As we gear back up to full speed after summer – a season when some of us tried to slow down a little – the question of “ work-life balance ” is again top of mind. Google this phrase and you’ll find an avalanche of tips, posts and articles on how to achieve this often elusive goal.
Some argue that, on the thin wire of today’s multiple demands, it’s a balance that can never be found. Huffington Post, for example, recently noted: “In the ninja world of corporate you make work, life and family choices and the ratio in which you make the choices has its consequences. You or your family pays the price or enjoys the benefit.”
The equation for how professional and personal obligations are managed and where time is spent is rarely uniform. It can vary significantly depending on who you’re talking with – a millennial, a baby boomer or someone in between. Perspectives and priorities typically shift with our life experience.
A friend suggested that I weigh in and share my philosophy on this topic. As an entrepreneur, a husband, a father, a board member and a community builder, I’m often striving to balance my life between work and home just like many of you.
Why is it true that turning to a busy person for help usually gets better results than going to someone whose schedule is free? Is it because busy people can instinctively, and efficiently, do more without overloading their commitment plates? That they’ve learned how to manage their time, and nurture their personal relationships, nimbly? Or is it because they are too stubborn to allow someone else to do “that job” because “no one can do it like me” – forgetting that every time you say yes to something, you are saying NO to many more things?
What’s the secret sauce then? And more importantly, how do we know where to focus and at what times?
I believe it’s knowing what creates stress for us versus what creates sanctuary.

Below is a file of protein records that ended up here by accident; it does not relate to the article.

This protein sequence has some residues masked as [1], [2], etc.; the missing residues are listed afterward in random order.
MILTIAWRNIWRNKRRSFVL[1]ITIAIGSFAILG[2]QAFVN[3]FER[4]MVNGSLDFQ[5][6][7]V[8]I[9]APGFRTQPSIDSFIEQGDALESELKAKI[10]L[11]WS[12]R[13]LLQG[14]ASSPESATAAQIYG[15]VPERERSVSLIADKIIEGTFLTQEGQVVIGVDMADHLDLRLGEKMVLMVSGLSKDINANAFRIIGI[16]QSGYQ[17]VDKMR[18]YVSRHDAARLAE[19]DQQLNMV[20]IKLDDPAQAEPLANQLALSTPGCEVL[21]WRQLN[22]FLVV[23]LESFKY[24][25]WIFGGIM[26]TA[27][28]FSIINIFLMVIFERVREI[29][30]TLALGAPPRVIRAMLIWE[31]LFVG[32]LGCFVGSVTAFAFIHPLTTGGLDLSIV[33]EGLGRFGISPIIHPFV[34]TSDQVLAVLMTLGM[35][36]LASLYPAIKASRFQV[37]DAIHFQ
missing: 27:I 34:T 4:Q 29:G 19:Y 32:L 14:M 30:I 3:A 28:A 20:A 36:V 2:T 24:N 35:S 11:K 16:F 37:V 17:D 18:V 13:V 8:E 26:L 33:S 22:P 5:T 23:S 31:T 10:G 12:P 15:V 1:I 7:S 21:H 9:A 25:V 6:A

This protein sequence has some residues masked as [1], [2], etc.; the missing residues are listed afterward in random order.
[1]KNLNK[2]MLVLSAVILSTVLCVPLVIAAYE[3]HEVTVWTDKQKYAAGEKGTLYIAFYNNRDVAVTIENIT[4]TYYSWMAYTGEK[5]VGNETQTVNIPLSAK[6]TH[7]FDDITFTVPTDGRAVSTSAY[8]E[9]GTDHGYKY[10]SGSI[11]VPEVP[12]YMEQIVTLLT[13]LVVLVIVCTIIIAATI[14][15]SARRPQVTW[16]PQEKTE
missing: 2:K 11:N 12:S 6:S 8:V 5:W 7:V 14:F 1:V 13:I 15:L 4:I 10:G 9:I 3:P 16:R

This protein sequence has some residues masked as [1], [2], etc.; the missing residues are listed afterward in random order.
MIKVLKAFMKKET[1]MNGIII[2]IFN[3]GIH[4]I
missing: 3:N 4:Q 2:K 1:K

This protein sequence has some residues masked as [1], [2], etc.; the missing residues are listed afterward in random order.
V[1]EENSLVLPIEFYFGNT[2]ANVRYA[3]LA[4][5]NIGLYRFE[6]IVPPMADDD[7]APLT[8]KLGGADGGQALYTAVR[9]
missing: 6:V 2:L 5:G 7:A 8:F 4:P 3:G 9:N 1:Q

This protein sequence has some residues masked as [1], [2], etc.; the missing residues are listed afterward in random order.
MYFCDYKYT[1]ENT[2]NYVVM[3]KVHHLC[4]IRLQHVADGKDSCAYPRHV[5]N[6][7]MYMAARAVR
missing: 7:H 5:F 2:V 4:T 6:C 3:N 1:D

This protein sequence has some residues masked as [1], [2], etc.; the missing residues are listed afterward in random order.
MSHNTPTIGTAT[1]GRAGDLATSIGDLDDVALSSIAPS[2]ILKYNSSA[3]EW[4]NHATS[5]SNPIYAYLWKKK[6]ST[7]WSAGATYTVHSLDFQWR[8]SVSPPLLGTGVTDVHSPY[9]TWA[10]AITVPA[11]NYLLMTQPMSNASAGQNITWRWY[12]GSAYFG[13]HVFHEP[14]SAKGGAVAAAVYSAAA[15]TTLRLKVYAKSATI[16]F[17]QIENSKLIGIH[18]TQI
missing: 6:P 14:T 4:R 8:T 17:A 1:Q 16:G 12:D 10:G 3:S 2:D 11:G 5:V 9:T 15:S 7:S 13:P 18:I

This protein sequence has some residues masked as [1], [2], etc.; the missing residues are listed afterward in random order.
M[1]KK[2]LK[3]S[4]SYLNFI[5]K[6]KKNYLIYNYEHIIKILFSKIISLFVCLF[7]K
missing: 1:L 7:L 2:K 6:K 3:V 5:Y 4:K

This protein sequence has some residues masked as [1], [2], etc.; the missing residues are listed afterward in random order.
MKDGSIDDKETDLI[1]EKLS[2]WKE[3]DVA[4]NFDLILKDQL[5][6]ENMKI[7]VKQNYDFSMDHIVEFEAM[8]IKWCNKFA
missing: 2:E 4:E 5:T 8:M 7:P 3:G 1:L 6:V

For some, balance is a “black-and-white” equation. They work in high gear months on end – and then flip to the other side to tend to home and family priorities. Some executives I know take the whole summer off to catch up with their families. Down time is, in a sense, considered sacred. Technology is off limits.
For me, balance is more like a philosophy; there are times I need to be OUT of balance so that as a whole I can be IN balance. Like many entrepreneurs, I rarely mentally disengage from work entirely. In fact, some of my best ideas come when I’m relaxing with my family. However, that doesn’t mean that I live on my voicemail, email and texts because I can let go and trust my team to take care of things when I am out of the office. Equally, when it’s needed I can put the time into the business where it’s needed, focusing on the right areas of the company without pause. I can only do this because I take the breaks when and where I need them. For me, not listening to my body and disconnecting when it tells me to creates stress, and that would include staying overly connected.
In my view, keeping the tenuous balance between work and home is really a state of mind. It doesn’t have so much to do with the volume of work, the degree of family pressures or the extent of volunteer commitments. It has more to do with overcoming the perception that we are stressed – and the escalating fear that something will go wrong if we fail to devote enough time to each arena of ourselves. The more stress we let in, the more we lose the balance we are trying so hard to achieve.
Detonating stress means knowing what’s most important in each moment. It means investing energy where it’s most needed. And above all, it means communicating – regularly and honestly – with the key people in our lives, taking the time to voice our expectations and listen with an open heart to what others expect of us. This ongoing exchange is what helps us make the right choices and find our best balance in the exquisite business of life.
What do you think?